New mpg requirement is the first change to passenger car standards since 1985.
Raising the fuel economy standard 2 miles per gallon for cars and light trucks will save about 887 million gallons of fuel.
The U.S. Department of Transportation (DOT) posted new, higher fuel economy standards for model year (MY) 2011 cars and light trucks last week. The new Corporate Average Fuel Economy (CAFE) standards are expected to raise the average fuel economy of cars and light trucks to 27.3 miles per gallon (mpg), an increase of 2 mpg from MY 2010.
Throughout the life of the new vehicles, the change will save about 887 million gallons of fuel, cutting greenhouse gas emissions by 8.3 million metric tons.
The new standards mark the first step in achieving the requirements of the Energy Independence and Security Act of 2007, which requires the average fuel economy of cars and light trucks to be at least 35 mpg by MY 2020.
The new standards reclassify more than a million two-wheel-drive vehicles as passenger cars rather than trucks, a change that tended to pull down the average fuel economy of passenger cars. Despite that change, the standards are expected to increase the average fuel economy of MY 2011 passenger cars to 30.2 mpg — up from 27.5 mpg — while raising the average fuel economy of light trucks (vans, pickups and sport utility vehicles) to 24.1 mpg.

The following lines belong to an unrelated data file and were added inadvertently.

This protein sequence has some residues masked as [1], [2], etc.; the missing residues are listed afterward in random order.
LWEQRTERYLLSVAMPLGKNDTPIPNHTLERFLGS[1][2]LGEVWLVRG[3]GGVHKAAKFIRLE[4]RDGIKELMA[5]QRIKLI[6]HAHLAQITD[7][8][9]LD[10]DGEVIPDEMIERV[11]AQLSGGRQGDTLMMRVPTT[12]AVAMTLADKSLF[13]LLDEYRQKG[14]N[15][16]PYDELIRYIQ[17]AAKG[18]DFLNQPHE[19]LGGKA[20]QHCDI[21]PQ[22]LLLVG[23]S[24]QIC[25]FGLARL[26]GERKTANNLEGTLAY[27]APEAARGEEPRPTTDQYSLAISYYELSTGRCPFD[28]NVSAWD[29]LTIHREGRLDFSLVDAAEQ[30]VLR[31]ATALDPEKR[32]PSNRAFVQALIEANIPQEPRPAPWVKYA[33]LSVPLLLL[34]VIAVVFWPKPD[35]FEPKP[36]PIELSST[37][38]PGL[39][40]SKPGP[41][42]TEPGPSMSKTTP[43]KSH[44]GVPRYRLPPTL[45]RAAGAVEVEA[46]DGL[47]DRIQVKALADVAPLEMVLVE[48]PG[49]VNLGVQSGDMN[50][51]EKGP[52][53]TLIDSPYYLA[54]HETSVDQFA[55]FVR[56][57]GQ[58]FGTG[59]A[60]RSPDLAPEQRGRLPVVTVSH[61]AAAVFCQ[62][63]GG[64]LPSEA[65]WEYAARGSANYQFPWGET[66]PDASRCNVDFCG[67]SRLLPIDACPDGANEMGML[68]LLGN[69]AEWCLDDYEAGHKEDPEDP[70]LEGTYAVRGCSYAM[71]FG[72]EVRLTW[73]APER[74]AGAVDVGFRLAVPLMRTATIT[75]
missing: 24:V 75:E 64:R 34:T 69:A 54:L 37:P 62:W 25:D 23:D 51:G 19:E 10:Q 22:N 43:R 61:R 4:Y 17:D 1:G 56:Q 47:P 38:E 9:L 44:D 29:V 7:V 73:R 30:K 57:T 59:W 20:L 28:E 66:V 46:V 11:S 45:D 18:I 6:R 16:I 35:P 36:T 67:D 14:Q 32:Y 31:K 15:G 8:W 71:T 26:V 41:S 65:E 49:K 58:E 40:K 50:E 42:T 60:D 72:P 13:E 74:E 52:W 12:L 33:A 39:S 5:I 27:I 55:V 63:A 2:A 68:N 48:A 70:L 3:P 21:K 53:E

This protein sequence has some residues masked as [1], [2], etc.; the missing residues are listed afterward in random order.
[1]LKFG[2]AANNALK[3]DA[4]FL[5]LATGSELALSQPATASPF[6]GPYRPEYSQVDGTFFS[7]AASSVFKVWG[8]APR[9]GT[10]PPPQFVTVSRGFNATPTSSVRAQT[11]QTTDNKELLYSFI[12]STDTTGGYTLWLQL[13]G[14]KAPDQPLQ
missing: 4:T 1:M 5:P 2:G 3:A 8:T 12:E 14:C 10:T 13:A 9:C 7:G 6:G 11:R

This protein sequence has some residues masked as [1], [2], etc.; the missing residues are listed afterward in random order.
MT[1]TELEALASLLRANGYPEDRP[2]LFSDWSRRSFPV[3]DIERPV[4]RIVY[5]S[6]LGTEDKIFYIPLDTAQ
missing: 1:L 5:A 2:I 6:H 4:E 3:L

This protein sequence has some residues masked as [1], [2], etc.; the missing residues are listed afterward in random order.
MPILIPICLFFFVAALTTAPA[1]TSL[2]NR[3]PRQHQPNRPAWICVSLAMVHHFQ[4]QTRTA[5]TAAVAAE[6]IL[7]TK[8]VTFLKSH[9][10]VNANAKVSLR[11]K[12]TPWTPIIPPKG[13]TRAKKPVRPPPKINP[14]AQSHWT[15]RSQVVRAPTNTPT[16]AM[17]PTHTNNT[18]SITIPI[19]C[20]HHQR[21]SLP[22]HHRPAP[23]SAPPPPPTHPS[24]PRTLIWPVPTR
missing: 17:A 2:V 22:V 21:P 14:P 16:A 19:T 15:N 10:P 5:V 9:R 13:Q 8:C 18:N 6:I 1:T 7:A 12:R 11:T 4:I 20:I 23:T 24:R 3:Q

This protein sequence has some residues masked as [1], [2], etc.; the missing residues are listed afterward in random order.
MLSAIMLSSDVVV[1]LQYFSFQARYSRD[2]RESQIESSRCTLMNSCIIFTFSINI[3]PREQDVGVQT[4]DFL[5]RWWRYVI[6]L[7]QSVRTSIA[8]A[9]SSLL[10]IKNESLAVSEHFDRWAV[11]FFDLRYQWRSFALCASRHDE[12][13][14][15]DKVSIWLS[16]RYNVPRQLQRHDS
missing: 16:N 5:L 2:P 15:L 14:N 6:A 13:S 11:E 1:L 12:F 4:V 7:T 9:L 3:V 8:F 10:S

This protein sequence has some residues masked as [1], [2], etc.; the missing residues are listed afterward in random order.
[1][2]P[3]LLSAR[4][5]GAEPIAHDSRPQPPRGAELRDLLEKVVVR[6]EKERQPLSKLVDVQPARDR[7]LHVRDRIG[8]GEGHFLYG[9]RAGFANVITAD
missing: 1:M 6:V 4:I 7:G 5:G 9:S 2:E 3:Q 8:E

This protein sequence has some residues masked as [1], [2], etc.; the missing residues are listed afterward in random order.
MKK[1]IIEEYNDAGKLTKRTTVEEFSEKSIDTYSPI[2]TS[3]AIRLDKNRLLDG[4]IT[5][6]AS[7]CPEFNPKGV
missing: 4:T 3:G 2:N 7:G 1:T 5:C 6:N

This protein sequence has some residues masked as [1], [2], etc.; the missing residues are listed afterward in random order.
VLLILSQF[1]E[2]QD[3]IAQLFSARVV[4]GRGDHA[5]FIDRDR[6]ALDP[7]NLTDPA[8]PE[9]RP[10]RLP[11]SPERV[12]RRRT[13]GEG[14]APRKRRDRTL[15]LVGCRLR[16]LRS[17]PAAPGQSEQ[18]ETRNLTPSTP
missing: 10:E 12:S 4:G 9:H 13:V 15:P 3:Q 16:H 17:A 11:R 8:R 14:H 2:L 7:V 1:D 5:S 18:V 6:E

While the new standards impose a range of fuel economies based on the size of the vehicles, each manufacturer’s domestic passenger cars also must achieve a minimum average fuel economy of 27.8 mpg or greater.
The standards were published in the Federal Register on March 30 and will take effect May 29.
To allow automakers sufficient time to meet the new standard, the DOT had to issue the new CAFE standards by March 30, which forced the agency to rely on analyses generated under the Bush administration. The DOT is now formulating CAFE standards for the 2012 model year and beyond, which are based on an updated analysis of fuel-saving technologies, market conditions and automaker plans for new vehicles.
The DOT also plans to draw on the results of an analysis of fuel-saving technologies performed by the National Academy of Science. The committee formed to produce that report generated a 28-page “letter report” in February 2008 but has fallen behind schedule in its production of a final report, which is now planned for completion by September.
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